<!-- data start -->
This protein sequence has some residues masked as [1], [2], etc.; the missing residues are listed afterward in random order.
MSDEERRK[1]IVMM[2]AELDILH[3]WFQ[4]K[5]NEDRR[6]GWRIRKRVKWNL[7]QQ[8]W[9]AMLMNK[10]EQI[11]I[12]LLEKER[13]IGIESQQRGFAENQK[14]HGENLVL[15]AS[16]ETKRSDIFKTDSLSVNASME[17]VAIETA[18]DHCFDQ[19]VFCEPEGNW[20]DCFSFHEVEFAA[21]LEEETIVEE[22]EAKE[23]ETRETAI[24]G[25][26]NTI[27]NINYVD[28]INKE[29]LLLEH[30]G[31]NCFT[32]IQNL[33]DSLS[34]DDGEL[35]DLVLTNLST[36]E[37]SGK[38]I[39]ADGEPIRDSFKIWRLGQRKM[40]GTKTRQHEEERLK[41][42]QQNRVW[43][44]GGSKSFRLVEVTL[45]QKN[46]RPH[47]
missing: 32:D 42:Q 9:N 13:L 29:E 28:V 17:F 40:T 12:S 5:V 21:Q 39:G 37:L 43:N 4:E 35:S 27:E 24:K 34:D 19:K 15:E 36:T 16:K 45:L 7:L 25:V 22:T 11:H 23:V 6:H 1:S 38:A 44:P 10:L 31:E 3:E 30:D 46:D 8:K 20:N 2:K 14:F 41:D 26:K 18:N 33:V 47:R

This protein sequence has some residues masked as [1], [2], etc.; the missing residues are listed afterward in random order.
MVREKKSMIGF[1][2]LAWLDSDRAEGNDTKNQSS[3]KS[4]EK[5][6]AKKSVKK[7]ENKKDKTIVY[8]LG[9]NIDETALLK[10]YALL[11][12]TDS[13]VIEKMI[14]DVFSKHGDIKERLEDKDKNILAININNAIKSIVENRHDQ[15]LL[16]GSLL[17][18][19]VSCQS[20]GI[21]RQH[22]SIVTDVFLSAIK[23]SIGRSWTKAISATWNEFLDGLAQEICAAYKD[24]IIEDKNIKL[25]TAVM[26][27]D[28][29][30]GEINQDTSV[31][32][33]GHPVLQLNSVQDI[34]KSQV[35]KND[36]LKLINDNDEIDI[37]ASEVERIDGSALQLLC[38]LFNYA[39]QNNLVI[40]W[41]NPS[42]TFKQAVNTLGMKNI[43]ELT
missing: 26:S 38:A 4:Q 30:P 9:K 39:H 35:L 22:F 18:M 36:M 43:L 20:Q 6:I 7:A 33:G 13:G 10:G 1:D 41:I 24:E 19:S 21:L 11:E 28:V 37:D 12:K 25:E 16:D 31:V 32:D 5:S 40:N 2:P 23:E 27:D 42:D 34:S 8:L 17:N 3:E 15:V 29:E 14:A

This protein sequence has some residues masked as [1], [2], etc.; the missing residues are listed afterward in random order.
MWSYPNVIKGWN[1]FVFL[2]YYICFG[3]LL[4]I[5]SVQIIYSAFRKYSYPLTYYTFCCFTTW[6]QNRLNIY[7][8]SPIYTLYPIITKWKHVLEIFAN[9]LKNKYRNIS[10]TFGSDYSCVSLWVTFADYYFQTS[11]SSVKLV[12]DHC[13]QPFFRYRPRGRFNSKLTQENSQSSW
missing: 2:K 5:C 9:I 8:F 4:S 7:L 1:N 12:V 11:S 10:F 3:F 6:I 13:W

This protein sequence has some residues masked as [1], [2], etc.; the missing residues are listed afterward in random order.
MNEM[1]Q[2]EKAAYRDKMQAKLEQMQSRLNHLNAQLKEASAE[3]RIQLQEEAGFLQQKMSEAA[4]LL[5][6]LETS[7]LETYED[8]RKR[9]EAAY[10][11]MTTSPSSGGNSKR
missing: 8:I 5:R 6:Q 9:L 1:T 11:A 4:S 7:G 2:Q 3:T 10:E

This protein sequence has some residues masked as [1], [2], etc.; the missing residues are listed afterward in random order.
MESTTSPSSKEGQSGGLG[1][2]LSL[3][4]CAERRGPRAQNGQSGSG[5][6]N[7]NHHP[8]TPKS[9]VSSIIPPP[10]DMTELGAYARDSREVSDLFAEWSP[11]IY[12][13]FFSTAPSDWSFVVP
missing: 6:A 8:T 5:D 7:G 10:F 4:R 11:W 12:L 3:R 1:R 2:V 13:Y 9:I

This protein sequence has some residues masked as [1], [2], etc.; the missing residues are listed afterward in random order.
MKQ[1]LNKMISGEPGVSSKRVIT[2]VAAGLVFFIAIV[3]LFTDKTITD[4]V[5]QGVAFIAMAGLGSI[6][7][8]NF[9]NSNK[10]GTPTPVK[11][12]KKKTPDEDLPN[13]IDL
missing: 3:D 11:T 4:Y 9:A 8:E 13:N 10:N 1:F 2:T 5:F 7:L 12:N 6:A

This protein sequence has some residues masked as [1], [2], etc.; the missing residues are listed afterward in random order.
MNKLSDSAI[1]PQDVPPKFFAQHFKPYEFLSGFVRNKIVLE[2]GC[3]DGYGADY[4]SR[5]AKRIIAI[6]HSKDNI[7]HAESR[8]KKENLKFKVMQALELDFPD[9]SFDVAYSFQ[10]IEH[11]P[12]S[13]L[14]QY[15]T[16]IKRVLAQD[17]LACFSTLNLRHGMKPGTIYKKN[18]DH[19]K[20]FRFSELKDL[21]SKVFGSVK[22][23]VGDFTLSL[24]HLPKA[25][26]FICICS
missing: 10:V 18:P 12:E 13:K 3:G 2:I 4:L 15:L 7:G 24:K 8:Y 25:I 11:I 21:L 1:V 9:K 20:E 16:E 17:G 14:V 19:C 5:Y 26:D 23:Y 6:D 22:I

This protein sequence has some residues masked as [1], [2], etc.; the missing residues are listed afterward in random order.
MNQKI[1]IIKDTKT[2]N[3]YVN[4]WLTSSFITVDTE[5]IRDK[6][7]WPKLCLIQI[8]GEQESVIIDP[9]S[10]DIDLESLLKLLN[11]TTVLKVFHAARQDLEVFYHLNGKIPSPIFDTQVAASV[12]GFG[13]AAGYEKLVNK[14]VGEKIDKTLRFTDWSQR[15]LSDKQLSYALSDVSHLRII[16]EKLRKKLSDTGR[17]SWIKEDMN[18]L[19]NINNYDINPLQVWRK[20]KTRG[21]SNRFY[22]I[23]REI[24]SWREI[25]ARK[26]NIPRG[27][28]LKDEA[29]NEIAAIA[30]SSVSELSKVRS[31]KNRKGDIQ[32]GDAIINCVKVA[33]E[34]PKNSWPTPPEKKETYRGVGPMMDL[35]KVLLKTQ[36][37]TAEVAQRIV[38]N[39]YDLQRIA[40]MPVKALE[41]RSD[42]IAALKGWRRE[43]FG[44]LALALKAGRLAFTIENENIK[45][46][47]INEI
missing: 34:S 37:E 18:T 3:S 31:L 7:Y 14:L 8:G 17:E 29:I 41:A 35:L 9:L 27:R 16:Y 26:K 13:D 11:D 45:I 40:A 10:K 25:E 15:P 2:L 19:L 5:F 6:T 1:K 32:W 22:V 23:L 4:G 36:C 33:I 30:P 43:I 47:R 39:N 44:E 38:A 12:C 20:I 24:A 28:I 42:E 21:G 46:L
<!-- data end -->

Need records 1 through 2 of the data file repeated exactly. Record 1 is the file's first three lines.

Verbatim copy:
This protein sequence has some residues masked as [1], [2], etc.; the missing residues are listed afterward in random order.
MSDEERRK[1]IVMM[2]AELDILH[3]WFQ[4]K[5]NEDRR[6]GWRIRKRVKWNL[7]QQ[8]W[9]AMLMNK[10]EQI[11]I[12]LLEKER[13]IGIESQQRGFAENQK[14]HGENLVL[15]AS[16]ETKRSDIFKTDSLSVNASME[17]VAIETA[18]DHCFDQ[19]VFCEPEGNW[20]DCFSFHEVEFAA[21]LEEETIVEE[22]EAKE[23]ETRETAI[24]G[25][26]NTI[27]NINYVD[28]INKE[29]LLLEH[30]G[31]NCFT[32]IQNL[33]DSLS[34]DDGEL[35]DLVLTNLST[36]E[37]SGK[38]I[39]ADGEPIRDSFKIWRLGQRKM[40]GTKTRQHEEERLK[41][42]QQNRVW[43][44]GGSKSFRLVEVTL[45]QKN[46]RPH[47]
missing: 32:D 42:Q 9:N 13:L 29:E 28:V 17:F 40:T 12:S 5:V 21:Q 39:G 37:L 43:N 4:E 35:S 27:E 24:K 34:D 19:K 15:E 36:T 16:K 45:L 7:L 25:V 22:T 11:H 23:V 6:H 1:S 38:A 44:P 10:L 31:E 3:E 30:D 46:D 8:K 20:N 2:K 14:F 41:D 26:K 18:N 33:V 47:R

This protein sequence has some residues masked as [1], [2], etc.; the missing residues are listed afterward in random order.
MVREKKSMIGF[1][2]LAWLDSDRAEGNDTKNQSS[3]KS[4]EK[5][6]AKKSVKK[7]ENKKDKTIVY[8]LG[9]NIDETALLK[10]YALL[11][12]TDS[13]VIEKMI[14]DVFSKHGDIKERLEDKDKNILAININNAIKSIVENRHDQ[15]LL[16]GSLL[17][18][19]VSCQS[20]GI[21]RQH[22]SIVTDVFLSAIK[23]SIGRSWTKAISATWNEFLDGLAQEICAAYKD[24]IIEDKNIKL[25]TAVM[26][27]D[28][29][30]GEINQDTSV[31][32][33]GHPVLQLNSVQDI[34]KSQV[35]KND[36]LKLINDNDEIDI[37]ASEVERIDGSALQLLC[38]LFNYA[39]QNNLVI[40]W[41]NPS[42]TFKQAVNTLGMKNI[43]ELT
missing: 26:S 38:A 4:Q 30:P 9:K 39:H 35:L 22:F 18:M 36:M 43:L 20:Q 6:I 7:A 33:G 13:G 10:G 1:D 41:I 24:E 19:S 21:L 11:E 28:V 37:D 12:K 25:E 16:D 31:V 32:D 5:S 40:N 2:P 23:E 27:D 42:D 34:S 8:L 17:N 3:E 15:V 29:E 14:A